First time violators will be fined up to $500 instead of the previous $175. Fines will go up to $1,000, as opposed to $500, for additional violations after Gov. John Bel Edwards signed Senate Bill 91, sponsored by Sen. Yvonne Dorsey Colomb's, D-Baton Rouge.
First time violators under 18 could get a $250 fine, up from $100, and fines for subsequent offenses increased to $500 from $250. These offenders will also get driver's license suspensions for 60 days.
Fines for those using cell phones in school zones also increased to $500 from $175 for the first violation. The $500 fine for additional violations not only increased to $1,000, but violators will also lose their license for 60 days.
Lawmakers agreed to appropriate $25 from each of these fines for the indigent defender fund of the judicial district where the citation was issued.
Authorities have continuously fought to reduce distracted driving by cell phone use even before the AAA noted that 60 percent of car crashes involving teenagers occur while these drivers are talking on the phone, texting or are otherwise distracted.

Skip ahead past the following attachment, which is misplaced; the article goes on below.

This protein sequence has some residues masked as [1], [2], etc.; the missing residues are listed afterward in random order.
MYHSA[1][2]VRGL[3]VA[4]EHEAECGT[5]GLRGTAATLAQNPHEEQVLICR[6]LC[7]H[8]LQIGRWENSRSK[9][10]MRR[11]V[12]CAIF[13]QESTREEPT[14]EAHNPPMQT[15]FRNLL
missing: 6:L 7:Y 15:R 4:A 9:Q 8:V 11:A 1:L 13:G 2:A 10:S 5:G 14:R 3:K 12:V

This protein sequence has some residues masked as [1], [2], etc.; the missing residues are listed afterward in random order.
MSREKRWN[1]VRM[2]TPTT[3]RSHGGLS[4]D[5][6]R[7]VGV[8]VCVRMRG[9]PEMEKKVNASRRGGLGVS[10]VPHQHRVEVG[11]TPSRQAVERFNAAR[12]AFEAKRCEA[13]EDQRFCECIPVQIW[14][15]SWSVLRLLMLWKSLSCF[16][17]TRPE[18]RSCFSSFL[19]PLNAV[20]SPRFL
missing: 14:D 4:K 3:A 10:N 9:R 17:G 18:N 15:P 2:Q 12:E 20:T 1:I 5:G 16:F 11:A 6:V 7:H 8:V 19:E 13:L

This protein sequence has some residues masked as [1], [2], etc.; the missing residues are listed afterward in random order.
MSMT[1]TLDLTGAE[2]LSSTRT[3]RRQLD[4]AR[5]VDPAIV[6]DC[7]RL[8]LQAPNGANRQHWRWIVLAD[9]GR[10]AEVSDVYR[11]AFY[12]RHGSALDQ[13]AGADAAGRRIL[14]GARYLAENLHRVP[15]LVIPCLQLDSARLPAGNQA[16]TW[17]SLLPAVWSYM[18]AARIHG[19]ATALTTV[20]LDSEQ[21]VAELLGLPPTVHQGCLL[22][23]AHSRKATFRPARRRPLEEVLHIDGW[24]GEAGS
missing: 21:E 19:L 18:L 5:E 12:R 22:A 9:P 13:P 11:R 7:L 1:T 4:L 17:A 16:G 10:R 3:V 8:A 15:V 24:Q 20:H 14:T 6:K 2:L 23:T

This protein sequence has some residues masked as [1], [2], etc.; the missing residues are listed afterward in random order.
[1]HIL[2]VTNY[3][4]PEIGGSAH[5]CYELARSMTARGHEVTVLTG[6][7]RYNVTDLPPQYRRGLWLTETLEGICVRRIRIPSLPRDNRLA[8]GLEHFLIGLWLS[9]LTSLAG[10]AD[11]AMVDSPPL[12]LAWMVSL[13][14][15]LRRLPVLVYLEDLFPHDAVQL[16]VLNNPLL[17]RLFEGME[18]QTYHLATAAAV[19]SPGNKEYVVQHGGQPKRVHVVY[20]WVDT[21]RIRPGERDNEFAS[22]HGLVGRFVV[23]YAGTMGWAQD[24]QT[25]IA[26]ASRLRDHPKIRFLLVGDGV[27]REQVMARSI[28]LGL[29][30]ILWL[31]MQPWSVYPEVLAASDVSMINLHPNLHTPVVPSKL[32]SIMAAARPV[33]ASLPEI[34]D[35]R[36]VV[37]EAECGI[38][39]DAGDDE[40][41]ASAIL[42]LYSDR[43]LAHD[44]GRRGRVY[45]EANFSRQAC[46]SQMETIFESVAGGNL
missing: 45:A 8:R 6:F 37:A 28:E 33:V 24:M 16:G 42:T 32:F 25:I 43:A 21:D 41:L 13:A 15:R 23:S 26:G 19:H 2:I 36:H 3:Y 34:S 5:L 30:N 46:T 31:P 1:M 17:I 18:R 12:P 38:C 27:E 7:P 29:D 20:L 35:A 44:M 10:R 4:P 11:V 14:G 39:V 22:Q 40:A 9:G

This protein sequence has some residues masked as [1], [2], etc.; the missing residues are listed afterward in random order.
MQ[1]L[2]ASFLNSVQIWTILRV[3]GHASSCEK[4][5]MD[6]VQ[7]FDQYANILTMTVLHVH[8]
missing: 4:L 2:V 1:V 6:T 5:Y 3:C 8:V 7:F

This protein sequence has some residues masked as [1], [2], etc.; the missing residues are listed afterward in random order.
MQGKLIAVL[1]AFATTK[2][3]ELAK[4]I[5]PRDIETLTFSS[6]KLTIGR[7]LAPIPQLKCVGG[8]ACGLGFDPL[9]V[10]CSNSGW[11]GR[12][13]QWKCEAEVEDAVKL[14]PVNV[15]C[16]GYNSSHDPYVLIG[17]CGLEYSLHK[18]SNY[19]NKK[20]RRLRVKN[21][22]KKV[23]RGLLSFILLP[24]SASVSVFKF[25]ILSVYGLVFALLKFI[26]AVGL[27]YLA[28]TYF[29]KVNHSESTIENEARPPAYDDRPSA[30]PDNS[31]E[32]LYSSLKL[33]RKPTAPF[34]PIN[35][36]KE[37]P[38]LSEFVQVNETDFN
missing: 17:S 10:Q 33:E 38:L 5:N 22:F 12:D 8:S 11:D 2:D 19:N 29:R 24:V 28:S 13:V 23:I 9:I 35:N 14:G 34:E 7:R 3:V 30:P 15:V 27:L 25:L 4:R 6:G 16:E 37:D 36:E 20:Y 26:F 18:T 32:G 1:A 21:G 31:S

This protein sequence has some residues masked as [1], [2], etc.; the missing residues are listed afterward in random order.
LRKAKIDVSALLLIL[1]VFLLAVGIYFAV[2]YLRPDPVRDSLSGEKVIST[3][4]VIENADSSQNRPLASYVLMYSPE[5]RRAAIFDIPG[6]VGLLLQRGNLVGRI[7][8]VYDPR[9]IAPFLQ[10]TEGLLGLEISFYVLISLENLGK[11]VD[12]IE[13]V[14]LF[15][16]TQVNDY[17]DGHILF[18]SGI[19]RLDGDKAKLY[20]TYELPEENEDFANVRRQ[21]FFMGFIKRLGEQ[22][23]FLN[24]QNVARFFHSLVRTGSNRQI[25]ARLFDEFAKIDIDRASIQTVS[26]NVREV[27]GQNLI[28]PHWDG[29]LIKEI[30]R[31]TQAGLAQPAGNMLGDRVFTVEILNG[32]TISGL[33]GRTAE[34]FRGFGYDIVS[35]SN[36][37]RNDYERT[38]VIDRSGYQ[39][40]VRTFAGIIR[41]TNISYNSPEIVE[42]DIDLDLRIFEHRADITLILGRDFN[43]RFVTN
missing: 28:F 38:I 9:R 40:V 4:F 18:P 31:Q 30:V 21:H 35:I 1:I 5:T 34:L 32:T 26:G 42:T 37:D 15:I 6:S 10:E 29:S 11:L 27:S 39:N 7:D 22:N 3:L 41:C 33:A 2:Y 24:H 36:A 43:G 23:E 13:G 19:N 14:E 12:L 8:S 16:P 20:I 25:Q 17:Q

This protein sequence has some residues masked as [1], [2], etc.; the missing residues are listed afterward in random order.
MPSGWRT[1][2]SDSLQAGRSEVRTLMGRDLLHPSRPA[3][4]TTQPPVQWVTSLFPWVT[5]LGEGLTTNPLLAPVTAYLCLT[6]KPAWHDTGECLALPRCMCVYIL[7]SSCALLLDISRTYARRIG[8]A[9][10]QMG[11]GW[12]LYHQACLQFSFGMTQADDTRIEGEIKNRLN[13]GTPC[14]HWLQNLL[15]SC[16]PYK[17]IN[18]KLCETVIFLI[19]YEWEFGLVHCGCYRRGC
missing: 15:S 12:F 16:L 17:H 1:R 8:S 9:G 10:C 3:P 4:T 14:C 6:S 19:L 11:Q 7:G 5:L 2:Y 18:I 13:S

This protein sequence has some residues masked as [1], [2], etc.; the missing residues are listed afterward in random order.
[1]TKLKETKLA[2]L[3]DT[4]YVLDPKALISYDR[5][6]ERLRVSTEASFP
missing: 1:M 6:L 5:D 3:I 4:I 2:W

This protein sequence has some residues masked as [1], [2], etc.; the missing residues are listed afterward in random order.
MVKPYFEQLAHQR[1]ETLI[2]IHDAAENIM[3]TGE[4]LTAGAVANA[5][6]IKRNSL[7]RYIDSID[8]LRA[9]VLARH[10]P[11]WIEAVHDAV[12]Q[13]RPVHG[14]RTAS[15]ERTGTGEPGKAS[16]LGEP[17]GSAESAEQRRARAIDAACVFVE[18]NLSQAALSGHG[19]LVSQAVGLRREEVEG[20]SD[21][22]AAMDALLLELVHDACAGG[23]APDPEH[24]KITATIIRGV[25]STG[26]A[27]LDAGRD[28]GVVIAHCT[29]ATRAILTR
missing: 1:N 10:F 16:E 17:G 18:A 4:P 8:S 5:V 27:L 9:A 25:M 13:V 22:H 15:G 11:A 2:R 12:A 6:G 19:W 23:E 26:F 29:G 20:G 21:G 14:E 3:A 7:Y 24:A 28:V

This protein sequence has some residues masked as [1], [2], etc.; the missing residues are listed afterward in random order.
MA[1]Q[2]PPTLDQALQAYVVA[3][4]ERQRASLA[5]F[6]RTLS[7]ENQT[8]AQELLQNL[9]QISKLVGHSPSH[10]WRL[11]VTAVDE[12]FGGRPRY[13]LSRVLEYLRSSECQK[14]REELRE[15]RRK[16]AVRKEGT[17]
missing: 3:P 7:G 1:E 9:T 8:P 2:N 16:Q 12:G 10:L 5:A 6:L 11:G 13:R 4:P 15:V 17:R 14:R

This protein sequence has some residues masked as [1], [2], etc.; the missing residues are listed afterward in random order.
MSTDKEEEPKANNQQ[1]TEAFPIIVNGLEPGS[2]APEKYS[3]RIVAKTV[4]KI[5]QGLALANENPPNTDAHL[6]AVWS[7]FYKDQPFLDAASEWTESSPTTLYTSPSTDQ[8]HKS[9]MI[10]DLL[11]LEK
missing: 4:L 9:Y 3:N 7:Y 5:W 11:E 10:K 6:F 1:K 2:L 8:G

Some states have even looked into using a 'textalyzer' device to gauge driver distraction or apps to disrupt cell phone use. A Pennsylvania judge also ruled that anyone texting a driver could share liability if the driver crashes while reading or responding to that text.
appears that the city is experiencing an increase of alligator
sightings. The Department of Wildlife and Fisheries will respond to
property owners requests to trap and relocate nuisance alligators at
225-765-2811.The agency request that the property owner call. Alligators on public property should be reported by the city.